Oil prices around the world should start falling if Libyan rebels succeed in toppling Col. Moammar Gadhafi's regime, though the full effect won't be felt for months.
On Sunday night, rebel forces pushed into Tripoli without meeting much resistance, hours after they overran a major military base that defended the capital. Opposition fighters captured Col. Gadhafi's son and one-time heir apparent, Seif al-Islam Gadhafi.
Independent analyst Andrew Lipow said oil markets will likely respond Monday by sending prices lower in "a sign of relief that conflict has come to the end." But Mr. Lipow said it will take time for the market to erase the hefty price increase that resulted from the suspension of Libyan oil exports since the rebellion began in February.
When fighting broke out, oil was trading at around $84 a barrel. It quickly spiked above $93 and kept rising to a high above $110 at the end of April. Demand from emerging markets including China was also a factor in the rise. Oil has fallen recently along with stocks because of concerns about the global economy.
Libya used to export about 1.5 million barrels of oil per day, almost all of which have been cut off. Although Libyan oil amounted to less than 2 percent of world demand, its loss affected prices because of its high quality and suitability for European refineries.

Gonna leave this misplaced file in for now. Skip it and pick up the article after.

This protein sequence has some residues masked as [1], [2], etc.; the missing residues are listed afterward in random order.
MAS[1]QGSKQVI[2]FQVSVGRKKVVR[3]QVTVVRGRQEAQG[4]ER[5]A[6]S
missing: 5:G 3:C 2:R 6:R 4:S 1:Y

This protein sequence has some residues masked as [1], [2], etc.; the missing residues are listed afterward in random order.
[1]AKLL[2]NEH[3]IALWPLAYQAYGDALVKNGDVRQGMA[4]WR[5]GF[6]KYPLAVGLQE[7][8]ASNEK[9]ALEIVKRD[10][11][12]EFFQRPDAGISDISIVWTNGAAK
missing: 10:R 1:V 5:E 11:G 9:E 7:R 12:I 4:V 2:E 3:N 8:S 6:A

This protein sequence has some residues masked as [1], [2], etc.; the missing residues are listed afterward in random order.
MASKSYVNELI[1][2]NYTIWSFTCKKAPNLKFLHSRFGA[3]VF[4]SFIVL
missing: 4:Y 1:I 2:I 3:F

Michael Lynch, president of Strategic Energy & Economic Research, said that once Col. Gadhafi is pushed out, Libya's new government could take the path of the Iraqis after the fall of Saddam Hussein and spend years fighting over every detail. Or it could follow Kuwait's example and quickly decide to bring in an outside company to get production restarted right away.
"They do have a good cadre of educated people, but they don't have a long record of competent self-government," Mr. Lynch said. "It would not be a bad bet to think there might be a chaotic period for a few months till they get organized."